Bristol hosts UK's biggest postgraduate conference in the humanities

The Department of Religion and Theology organized, in March 2012, the Seventeenth Postgraduate Conference on Theology and Religious Studies. This two-day postgrad conference, with close to a hundred participants, was the largest known to be held in a humanities discipline in the UK. The theme of the conference was 'Spreading the Word', serving as the impetus for a variety of scholarly approaches, in a variety of subject areas.

The Department of Religion & Theology organizes an annual conference, seeking to bring together postgraduates and early-career academics working on the study of religions from a variety of perspectives and disciplines. This creates a space for them to share their work and to further encourage research and collaboration.

"The Bristol postgraduate conference provided a wonderful opportunity for me to meet fellow scholars from other universities. I also enjoyed seeing friends and gaining deeper insight into the work they were currently undertaking. The relaxed and supportive atmosphere is second to none in my experience." (Justin Whitaker, Research Student,  Goldsmiths, University of London)

The 2012 conference was sponsored by a record number of partner institutions: the University of Cardiff, the University of Exeter, the University of Gloucestershire, Redcliffe College (Gloucester), the University of Roehampton and Trinity College Bristol. Further financial and organizational support was generously provided from within the University, by the Bristol Institute for Research in the Humanities and Arts (BIRTHA), the Department of Religion & Theology (with the School of Humanities), and the Alumni Foundation.

"It was a privilege to help organize the conference. Not only did I get an insight into how conferences are planned, I was part of a team that made sure that the conference catered to the specific needs of current postgraduates." (Laura Frude, Research Student,  University of Bristol)

"What makes this conference so special is that it is completely run by students. Staff do come in, but only as participants or to facilitate and chair sessions. The atmosphere is great and there is a real buzz. The conference is definitely one of the highlights of the academic year for me." (Rita Langer, Lecturer, University of Bristol)

Forty-nine papers, divided into seventeen sessions, were presented by postgraduate students and early career academics from eighteen universities. Moreover, five papers were presented in a dedicated undergraduate session by third-year students from the University of Bristol and the University of the West of England. This seems to be the first time an undergraduate session of papers has been held in the context of a UK postgraduate conference. Each of the speakers expressed their satisfaction with the experience, and added that they aim to continue their studies after graduation.

A number of Year 10 students of the Bristol Grammar School attended the undergraduate session and summed up their experience as follows:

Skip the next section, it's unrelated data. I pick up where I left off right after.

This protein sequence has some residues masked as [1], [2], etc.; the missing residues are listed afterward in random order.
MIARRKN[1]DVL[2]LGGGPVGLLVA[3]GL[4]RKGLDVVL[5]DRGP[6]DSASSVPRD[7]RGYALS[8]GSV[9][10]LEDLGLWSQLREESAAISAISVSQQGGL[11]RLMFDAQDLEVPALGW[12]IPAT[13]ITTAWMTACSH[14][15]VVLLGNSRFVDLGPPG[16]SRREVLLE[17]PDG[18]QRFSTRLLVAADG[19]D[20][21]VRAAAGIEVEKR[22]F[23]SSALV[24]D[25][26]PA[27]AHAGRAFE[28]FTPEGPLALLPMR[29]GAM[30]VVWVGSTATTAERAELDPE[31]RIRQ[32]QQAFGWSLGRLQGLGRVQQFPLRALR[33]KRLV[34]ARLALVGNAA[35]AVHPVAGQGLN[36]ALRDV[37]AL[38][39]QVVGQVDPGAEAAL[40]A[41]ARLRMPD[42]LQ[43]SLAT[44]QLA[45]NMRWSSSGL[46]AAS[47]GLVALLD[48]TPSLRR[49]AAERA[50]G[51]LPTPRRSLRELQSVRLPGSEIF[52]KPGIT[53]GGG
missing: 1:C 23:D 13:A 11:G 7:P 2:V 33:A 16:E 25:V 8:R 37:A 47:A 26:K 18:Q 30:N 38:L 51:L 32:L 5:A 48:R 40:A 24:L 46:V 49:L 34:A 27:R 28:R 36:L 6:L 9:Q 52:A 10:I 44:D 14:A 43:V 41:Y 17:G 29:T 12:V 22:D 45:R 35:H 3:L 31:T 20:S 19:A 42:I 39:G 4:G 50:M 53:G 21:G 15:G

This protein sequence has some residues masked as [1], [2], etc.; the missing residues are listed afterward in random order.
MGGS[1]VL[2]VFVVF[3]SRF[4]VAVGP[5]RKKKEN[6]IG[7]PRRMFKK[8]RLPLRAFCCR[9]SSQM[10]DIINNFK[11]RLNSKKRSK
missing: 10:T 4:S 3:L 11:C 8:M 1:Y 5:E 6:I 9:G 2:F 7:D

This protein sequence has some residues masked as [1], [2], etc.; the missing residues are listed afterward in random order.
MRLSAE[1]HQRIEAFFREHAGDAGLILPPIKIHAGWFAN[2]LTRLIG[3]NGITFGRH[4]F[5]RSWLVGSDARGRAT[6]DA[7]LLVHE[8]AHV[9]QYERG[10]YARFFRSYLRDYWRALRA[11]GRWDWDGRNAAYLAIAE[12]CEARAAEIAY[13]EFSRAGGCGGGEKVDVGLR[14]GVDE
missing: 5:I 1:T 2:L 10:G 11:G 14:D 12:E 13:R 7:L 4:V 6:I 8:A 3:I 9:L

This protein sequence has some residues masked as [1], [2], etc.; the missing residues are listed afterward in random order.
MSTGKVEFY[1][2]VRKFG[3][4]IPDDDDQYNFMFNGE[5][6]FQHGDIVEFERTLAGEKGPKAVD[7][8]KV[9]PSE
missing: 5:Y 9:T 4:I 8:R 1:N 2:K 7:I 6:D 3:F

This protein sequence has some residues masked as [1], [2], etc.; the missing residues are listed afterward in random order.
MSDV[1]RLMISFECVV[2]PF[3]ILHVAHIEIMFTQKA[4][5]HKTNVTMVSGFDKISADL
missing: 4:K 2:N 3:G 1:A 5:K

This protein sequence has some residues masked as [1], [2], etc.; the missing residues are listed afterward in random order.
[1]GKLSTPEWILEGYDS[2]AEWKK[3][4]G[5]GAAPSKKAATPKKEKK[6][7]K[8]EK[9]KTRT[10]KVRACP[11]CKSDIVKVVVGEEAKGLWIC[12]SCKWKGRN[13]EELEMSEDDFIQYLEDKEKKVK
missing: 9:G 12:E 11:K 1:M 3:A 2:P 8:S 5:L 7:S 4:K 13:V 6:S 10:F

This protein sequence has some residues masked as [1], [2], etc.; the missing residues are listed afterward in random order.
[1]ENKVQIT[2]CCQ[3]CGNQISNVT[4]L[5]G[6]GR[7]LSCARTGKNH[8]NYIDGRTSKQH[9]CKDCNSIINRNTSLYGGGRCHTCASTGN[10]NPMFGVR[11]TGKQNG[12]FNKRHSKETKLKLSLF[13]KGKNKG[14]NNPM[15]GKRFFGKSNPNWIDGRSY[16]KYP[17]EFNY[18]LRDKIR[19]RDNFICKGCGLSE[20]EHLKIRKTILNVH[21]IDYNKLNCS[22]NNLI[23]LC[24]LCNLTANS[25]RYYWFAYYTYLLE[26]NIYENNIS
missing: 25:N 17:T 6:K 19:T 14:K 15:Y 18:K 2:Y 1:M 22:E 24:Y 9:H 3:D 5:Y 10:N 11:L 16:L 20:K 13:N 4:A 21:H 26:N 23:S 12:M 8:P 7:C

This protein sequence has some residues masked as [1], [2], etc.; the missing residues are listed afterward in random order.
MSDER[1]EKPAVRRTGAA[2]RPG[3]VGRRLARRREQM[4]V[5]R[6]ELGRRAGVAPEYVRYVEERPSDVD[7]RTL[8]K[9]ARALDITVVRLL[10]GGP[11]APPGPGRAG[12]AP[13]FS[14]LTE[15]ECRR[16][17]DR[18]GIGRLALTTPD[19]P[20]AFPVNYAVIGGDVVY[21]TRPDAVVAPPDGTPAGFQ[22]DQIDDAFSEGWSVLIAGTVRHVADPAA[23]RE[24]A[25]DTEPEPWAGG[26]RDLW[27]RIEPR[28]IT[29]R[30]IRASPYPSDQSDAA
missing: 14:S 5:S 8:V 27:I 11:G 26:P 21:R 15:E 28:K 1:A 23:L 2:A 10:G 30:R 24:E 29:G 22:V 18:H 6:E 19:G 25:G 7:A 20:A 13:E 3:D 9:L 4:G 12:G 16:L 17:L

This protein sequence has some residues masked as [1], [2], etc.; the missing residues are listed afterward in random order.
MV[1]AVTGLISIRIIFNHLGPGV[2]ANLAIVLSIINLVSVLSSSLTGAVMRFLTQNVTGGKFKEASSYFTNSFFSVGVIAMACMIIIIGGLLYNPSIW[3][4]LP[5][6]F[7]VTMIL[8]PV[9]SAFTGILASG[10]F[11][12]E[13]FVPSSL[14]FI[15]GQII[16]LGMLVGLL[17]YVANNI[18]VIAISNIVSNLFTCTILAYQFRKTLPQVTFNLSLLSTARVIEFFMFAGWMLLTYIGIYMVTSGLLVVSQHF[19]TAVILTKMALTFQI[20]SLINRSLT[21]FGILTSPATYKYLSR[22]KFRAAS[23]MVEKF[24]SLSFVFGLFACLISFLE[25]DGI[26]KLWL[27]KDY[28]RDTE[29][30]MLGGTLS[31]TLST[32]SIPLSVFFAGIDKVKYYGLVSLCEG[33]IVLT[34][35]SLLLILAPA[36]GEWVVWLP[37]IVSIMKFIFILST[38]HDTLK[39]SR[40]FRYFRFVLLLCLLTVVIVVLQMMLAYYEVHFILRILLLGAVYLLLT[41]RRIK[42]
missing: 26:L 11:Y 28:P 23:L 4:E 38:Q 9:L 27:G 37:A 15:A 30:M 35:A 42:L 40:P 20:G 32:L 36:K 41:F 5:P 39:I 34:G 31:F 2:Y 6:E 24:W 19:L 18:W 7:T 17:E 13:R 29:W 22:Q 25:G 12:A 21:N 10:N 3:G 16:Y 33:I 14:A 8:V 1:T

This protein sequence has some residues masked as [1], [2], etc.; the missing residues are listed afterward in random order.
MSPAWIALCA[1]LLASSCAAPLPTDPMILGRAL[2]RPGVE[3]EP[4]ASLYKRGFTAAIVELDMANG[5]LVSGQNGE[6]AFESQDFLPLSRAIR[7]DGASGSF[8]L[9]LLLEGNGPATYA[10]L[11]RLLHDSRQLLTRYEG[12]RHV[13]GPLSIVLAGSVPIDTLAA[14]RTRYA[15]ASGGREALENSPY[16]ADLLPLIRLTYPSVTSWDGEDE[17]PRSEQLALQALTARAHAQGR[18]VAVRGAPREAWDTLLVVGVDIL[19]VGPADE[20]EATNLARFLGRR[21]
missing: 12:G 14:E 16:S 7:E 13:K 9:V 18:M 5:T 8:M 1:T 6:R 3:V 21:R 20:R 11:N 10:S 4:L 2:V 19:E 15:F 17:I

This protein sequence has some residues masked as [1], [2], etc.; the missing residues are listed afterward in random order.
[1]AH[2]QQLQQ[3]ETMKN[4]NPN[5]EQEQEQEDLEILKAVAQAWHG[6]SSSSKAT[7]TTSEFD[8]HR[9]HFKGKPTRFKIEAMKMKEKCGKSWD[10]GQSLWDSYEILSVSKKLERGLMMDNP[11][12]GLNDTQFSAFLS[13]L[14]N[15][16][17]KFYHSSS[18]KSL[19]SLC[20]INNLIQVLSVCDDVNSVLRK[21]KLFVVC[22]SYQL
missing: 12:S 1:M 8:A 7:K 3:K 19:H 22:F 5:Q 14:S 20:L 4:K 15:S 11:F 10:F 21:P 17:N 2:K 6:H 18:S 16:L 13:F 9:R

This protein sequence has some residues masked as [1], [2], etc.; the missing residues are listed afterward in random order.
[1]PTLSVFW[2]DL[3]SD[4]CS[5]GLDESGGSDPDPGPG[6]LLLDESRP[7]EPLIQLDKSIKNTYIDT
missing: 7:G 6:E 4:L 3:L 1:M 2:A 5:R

• The conference gave me an insight into deeper philosophical ideas, which have really assisted my GCSE studies. (Ellie Holbrook, BGS)
  • A very engaging conference which encouraged me to continue religious studies to AS level. (Elena Blackwell, BGS)
  • Very interesting, thought-provoking, and relevant to the Buddhism course I am studying. (Michaela Hine, BGS)
  • It was a great chance to gain access to staff and students of the University of Bristol and their wealth of knowledge. (Leonard Gethin, BGS)

The papers included disciplines such as sociology, textual studies, Christian theology, Buddhist studies, historical studies, philosophy and politics, and they covered a wide geographical and historical range of themes and topics. All presentations were followed by lively discussions, and the tea and lunch breaks allowed for further exchange of views and networking opportunities. The common room also hosted a display of six poster presentations, each addressing the main theme of the conference and functioning as a further catalyst for discussion.

"The conference was of exceptional quality. The papers were solid with a variety of religious topics from a variety of religious backgrounds. What was unique about the conference was its emphasis upon the interdisciplinary nature of religious studies. There were a variety of academic disciplines represented from philosophy, science, music, history, sociology and politics. Easily, the best post-graduate conference I have attended!" (Joshua Farris, Research Student,  University of Bristol)

Feedback from presenters and attendees was very positive, outlining in particular the professionalism with which the conference was organized and the high quality and great variety of the papers presented.

"The postgraduate conference was a great experience. I was thankful for the opportunity to present my research as well as learning about other people‚Äôs work in the field." (Karen Wendland, Research Student,  University of Bristol)

The next conference -- the eighteenth -- is scheduled for Friday 8 March and Saturday 9 March 2013 and the theme will be "Afterlife". To find out more about how the 2013 conference is shaping up, follow us on twitter @pgRTconference or visit our Facebook page: You can also contact Emma Callister, George Ferzoco and Karen Wendland at their joint email address

Conference film

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